- Perform exercises on body parts that are distant from the injury site (i.e., if you injured your right arm, you can still work the opposing arm as well as your lower body). This gives you the opportunity to concentrate on working weaker body parts.
- Perform the same workout routine but instead use less weight with higher reps. This is a good technique that may enhance the recovery process.
- Perform isolated movements in which only one joint is involved (e.g., leg extensions) rather than compound movements in which multiple joints are involved (e.g., squats). Performing isolated exercises helps to strengthen weaker body parts.
- Perform the same exercises but with slight modifications (i.e., for chest: perform neutral-grip (palms facing inward) rather than pronated-grip (palms facing forward) dumbbell presses to lessen shoulder pain).
- Perform a split-body routine (i.e., push-pull, upper-lower body) rather than a full-body routine to give the injured site more time to recover.
- Perform exercises for weaker muscle groups (e.g., rhomboids, triceps, hamstrings, abdominals, glutes, etc.). This will lessen the risk of injury for weaker body parts.
- Perform activities outside the gym (e.g., hiking, yoga, swimming, etc.).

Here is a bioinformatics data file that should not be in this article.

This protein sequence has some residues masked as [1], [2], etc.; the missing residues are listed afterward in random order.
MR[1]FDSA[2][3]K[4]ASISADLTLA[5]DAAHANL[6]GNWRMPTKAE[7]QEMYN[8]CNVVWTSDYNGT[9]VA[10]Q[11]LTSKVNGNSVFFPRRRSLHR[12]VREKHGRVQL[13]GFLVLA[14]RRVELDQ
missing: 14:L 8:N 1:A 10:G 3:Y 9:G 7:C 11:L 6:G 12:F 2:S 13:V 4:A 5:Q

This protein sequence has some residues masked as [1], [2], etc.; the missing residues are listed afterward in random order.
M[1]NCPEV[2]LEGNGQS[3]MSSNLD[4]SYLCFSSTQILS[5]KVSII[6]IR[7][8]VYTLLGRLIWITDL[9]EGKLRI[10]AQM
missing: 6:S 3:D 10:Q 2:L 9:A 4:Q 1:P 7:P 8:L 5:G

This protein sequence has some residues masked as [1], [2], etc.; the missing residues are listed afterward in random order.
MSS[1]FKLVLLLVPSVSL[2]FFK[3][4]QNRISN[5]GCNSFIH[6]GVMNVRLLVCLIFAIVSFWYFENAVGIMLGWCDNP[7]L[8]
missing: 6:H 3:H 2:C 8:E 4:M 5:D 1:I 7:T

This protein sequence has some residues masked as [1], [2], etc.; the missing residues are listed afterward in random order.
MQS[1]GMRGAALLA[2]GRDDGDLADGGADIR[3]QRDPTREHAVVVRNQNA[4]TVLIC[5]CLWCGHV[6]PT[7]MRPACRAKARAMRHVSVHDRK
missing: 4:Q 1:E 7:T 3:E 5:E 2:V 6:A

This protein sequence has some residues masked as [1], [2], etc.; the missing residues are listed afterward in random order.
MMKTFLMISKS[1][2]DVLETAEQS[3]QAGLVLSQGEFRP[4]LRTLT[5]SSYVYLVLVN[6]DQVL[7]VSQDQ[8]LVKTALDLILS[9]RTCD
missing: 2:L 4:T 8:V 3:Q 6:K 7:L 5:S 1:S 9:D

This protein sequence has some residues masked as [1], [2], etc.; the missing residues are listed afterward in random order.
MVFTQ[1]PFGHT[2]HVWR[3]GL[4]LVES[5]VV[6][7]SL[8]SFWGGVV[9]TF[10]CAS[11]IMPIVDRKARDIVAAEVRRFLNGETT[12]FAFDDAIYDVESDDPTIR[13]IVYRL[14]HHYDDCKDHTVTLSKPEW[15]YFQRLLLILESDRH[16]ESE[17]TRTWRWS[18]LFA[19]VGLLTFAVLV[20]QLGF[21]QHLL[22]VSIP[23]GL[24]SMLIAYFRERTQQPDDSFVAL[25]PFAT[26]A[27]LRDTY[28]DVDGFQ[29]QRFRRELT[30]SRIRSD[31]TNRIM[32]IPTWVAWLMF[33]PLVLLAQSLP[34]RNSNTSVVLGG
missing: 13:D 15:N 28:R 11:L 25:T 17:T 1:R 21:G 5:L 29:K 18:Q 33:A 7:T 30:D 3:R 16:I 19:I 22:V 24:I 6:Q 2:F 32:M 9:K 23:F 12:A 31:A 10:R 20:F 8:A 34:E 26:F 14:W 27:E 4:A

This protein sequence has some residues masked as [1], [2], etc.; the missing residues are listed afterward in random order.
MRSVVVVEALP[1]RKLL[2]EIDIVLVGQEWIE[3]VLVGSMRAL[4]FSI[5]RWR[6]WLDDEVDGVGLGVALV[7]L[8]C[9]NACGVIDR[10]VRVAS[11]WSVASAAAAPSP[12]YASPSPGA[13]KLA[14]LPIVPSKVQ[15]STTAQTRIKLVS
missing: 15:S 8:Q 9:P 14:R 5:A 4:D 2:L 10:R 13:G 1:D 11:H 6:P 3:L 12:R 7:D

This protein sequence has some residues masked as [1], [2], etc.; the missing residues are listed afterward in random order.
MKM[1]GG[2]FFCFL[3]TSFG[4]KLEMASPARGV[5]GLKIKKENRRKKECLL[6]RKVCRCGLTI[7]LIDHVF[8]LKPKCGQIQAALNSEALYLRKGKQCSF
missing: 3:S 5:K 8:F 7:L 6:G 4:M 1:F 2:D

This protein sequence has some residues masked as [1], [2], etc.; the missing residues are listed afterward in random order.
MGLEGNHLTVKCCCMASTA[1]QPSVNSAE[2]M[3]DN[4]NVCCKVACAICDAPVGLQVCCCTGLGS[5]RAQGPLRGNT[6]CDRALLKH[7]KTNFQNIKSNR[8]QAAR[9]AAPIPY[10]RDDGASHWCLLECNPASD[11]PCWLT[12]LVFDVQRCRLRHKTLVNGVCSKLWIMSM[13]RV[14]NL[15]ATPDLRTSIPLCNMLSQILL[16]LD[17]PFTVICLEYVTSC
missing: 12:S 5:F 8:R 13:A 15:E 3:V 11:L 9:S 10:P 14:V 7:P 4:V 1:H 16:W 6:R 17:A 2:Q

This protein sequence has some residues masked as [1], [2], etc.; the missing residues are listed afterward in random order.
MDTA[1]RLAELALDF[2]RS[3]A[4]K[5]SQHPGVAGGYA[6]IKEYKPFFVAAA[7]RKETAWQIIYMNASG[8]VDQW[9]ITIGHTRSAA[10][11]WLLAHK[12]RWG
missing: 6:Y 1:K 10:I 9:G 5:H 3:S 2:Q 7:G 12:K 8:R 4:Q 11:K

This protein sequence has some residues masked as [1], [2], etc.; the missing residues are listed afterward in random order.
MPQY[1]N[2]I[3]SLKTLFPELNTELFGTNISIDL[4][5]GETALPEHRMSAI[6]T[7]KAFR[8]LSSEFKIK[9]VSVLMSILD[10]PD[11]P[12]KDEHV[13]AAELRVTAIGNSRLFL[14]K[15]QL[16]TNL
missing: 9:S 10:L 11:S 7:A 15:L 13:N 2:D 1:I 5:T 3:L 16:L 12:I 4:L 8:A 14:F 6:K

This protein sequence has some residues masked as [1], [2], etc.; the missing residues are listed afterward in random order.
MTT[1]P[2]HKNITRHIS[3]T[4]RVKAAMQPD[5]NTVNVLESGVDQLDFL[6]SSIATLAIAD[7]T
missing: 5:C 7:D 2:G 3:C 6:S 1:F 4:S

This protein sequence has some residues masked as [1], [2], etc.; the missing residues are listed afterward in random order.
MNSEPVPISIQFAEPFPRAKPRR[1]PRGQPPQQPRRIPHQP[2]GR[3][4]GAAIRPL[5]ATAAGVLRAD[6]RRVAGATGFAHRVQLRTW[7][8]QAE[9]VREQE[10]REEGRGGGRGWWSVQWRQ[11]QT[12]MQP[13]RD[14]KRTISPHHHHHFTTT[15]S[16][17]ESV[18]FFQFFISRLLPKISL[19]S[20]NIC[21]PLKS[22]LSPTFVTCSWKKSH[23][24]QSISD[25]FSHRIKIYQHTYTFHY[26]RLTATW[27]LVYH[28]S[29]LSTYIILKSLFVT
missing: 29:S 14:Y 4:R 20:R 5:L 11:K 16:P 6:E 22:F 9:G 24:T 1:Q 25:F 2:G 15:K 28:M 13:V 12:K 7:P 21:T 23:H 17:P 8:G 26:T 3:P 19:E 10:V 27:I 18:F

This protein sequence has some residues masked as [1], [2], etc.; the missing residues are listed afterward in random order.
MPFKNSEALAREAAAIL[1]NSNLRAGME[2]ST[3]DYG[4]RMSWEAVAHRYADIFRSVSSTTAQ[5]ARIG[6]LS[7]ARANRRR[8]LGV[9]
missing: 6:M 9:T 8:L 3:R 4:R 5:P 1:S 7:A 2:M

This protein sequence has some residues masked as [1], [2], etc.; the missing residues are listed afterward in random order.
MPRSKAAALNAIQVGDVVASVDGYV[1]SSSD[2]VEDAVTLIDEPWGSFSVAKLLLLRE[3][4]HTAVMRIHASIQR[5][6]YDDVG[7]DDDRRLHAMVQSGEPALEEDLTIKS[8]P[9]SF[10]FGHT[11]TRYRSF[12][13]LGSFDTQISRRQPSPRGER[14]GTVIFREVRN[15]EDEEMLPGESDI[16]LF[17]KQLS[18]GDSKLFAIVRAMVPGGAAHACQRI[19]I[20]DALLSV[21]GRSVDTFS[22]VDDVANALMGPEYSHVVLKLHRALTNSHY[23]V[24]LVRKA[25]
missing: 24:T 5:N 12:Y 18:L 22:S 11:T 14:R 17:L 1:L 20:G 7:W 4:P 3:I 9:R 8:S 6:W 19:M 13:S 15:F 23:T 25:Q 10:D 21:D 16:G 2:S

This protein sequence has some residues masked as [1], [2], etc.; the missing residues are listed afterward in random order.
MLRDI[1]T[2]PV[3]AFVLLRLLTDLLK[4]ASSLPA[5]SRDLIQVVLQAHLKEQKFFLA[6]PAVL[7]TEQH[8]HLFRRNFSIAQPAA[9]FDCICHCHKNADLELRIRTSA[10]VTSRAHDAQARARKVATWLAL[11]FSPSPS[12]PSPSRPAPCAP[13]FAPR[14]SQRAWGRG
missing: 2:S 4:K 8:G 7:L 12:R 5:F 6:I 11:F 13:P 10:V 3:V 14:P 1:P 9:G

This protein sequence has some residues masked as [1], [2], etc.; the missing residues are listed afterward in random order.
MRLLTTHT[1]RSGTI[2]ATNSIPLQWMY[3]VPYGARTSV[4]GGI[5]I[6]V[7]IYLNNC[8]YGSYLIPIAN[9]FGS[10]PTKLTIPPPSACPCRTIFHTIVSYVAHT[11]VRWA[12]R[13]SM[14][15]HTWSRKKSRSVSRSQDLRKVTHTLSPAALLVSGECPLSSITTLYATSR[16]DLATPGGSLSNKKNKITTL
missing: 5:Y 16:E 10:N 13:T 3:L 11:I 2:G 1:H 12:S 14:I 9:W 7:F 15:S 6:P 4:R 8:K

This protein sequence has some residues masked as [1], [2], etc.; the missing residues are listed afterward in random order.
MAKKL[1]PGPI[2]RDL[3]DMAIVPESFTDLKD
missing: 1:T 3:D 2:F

- To alleviate the risk of further injury, be sure to perform a cardio warmup, pre-workout dynamic stretches, joint warmup (rotations, flexions, extensions), warmup sets of the intended exercise, and post-workout static stretches. Consider working with a foam roller to enhance recovery and reduce muscle soreness. See this article for more details.
- Hire a personal trainer or physical therapist to guide you with the recommended exercises and stretches to speed the recovery process.
BOTTOM LINE: The important message here is that an injury does not need to sideline you from being consistent in your workouts. There are techniques and ways to work around an injury.
Brian Danley, CFT
"Motivation is what gets you started. Habit is what keeps you going."